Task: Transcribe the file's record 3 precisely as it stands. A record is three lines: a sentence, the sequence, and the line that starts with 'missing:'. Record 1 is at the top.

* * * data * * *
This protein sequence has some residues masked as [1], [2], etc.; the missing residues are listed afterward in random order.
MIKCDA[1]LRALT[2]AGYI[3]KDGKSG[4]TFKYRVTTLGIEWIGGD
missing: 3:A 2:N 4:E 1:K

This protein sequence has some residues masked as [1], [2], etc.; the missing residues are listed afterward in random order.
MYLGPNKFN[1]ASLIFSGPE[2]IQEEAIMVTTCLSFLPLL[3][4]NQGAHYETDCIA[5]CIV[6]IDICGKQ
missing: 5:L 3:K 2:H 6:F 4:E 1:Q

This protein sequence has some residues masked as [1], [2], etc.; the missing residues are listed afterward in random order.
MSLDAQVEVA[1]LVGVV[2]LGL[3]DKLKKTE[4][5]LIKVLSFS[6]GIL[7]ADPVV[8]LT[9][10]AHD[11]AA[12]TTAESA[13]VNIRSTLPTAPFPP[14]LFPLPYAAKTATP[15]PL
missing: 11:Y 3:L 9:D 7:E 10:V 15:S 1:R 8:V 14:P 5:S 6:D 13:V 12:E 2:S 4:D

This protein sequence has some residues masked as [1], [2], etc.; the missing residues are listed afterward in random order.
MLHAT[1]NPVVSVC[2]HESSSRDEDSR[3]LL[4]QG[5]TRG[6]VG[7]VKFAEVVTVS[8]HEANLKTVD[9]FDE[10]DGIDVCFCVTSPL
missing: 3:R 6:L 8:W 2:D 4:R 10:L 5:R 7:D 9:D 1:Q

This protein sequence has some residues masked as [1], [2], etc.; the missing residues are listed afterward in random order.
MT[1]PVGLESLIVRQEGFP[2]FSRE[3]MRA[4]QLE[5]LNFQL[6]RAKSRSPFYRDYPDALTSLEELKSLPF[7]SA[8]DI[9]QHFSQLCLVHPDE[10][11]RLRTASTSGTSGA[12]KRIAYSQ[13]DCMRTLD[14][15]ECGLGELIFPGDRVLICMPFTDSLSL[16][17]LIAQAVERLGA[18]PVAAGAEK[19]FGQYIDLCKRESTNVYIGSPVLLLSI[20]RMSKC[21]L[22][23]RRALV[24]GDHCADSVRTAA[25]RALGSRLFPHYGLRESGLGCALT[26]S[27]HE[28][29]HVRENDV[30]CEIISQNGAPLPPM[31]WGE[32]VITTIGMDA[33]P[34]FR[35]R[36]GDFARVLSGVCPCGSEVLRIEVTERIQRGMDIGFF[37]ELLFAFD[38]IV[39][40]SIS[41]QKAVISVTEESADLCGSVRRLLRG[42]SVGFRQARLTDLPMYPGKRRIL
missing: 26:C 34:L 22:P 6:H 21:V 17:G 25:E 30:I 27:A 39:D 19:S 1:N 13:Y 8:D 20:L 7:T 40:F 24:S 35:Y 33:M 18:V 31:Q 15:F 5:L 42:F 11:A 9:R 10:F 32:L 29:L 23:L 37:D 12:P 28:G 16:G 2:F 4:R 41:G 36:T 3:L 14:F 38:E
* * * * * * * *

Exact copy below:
This protein sequence has some residues masked as [1], [2], etc.; the missing residues are listed afterward in random order.
MSLDAQVEVA[1]LVGVV[2]LGL[3]DKLKKTE[4][5]LIKVLSFS[6]GIL[7]ADPVV[8]LT[9][10]AHD[11]AA[12]TTAESA[13]VNIRSTLPTAPFPP[14]LFPLPYAAKTATP[15]PL
missing: 11:Y 3:L 9:D 7:E 10:V 15:S 1:R 8:V 14:P 5:S 6:D 13:V 12:E 2:S 4:D